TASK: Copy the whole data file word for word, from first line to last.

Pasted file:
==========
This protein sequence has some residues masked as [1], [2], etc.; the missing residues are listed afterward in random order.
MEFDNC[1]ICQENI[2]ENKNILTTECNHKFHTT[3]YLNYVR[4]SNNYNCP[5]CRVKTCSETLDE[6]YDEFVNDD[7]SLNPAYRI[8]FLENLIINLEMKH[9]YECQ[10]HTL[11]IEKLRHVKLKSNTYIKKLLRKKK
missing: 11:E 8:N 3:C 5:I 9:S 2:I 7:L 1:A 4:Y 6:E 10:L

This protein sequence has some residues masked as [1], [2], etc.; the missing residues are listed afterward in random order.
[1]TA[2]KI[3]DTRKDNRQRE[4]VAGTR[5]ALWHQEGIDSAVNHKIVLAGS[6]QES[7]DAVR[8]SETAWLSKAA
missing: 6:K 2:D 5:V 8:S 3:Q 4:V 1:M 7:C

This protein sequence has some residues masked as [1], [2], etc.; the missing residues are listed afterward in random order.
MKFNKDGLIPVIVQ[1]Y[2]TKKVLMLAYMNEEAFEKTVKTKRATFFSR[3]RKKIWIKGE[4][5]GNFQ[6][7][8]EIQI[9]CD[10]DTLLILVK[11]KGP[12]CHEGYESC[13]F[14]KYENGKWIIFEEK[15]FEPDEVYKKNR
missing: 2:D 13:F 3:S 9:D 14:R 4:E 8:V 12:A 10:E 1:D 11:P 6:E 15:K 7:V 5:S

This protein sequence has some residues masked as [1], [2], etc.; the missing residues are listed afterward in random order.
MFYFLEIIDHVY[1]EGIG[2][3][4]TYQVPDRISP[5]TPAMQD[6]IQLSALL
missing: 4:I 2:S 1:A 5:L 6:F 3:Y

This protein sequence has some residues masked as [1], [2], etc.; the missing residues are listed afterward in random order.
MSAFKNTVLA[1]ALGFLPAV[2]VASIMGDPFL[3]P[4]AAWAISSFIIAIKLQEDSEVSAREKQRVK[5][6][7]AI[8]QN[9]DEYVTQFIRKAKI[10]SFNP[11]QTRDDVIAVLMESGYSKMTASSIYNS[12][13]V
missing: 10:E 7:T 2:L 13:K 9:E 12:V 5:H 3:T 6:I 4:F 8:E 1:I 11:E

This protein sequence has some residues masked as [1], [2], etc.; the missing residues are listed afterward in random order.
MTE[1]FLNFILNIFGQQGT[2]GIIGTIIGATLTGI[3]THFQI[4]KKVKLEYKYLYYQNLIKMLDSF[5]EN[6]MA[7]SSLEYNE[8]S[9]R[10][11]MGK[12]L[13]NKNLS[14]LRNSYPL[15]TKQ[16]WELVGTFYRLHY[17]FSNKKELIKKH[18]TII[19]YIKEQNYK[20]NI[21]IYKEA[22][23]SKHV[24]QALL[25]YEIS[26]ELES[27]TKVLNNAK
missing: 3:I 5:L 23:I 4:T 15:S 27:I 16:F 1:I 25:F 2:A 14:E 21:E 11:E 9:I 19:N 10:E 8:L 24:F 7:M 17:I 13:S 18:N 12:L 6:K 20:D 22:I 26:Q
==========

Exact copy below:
This protein sequence has some residues masked as [1], [2], etc.; the missing residues are listed afterward in random order.
MEFDNC[1]ICQENI[2]ENKNILTTECNHKFHTT[3]YLNYVR[4]SNNYNCP[5]CRVKTCSETLDE[6]YDEFVNDD[7]SLNPAYRI[8]FLENLIINLEMKH[9]YECQ[10]HTL[11]IEKLRHVKLKSNTYIKKLLRKKK
missing: 11:E 8:N 3:C 5:I 9:S 2:I 7:L 1:A 4:Y 6:E 10:L

This protein sequence has some residues masked as [1], [2], etc.; the missing residues are listed afterward in random order.
[1]TA[2]KI[3]DTRKDNRQRE[4]VAGTR[5]ALWHQEGIDSAVNHKIVLAGS[6]QES[7]DAVR[8]SETAWLSKAA
missing: 6:K 2:D 5:V 8:S 3:Q 4:V 1:M 7:C

This protein sequence has some residues masked as [1], [2], etc.; the missing residues are listed afterward in random order.
MKFNKDGLIPVIVQ[1]Y[2]TKKVLMLAYMNEEAFEKTVKTKRATFFSR[3]RKKIWIKGE[4][5]GNFQ[6][7][8]EIQI[9]CD[10]DTLLILVK[11]KGP[12]CHEGYESC[13]F[14]KYENGKWIIFEEK[15]FEPDEVYKKNR
missing: 2:D 13:F 3:S 9:D 14:R 4:E 8:V 12:A 10:E 1:D 11:P 6:E 15:K 7:V 5:S

This protein sequence has some residues masked as [1], [2], etc.; the missing residues are listed afterward in random order.
MFYFLEIIDHVY[1]EGIG[2][3][4]TYQVPDRISP[5]TPAMQD[6]IQLSALL
missing: 4:I 2:S 1:A 5:L 6:F 3:Y

This protein sequence has some residues masked as [1], [2], etc.; the missing residues are listed afterward in random order.
MSAFKNTVLA[1]ALGFLPAV[2]VASIMGDPFL[3]P[4]AAWAISSFIIAIKLQEDSEVSAREKQRVK[5][6][7]AI[8]QN[9]DEYVTQFIRKAKI[10]SFNP[11]QTRDDVIAVLMESGYSKMTASSIYNS[12][13]V
missing: 10:E 7:T 2:L 13:K 9:E 12:V 5:H 3:T 6:I 4:F 8:E 1:I 11:E

This protein sequence has some residues masked as [1], [2], etc.; the missing residues are listed afterward in random order.
MTE[1]FLNFILNIFGQQGT[2]GIIGTIIGATLTGI[3]THFQI[4]KKVKLEYKYLYYQNLIKMLDSF[5]EN[6]MA[7]SSLEYNE[8]S[9]R[10][11]MGK[12]L[13]NKNLS[14]LRNSYPL[15]TKQ[16]WELVGTFYRLHY[17]FSNKKELIKKH[18]TII[19]YIKEQNYK[20]NI[21]IYKEA[22][23]SKHV[24]QALL[25]YEIS[26]ELES[27]TKVLNNAK
missing: 3:I 5:L 23:I 4:T 15:S 27:I 16:F 1:I 25:F 2:A 14:E 21:E 11:E 9:I 19:N 10:E 8:L 24:F 7:M 17:I 13:S 18:N 12:L 6:K 20:D 22:I 26:Q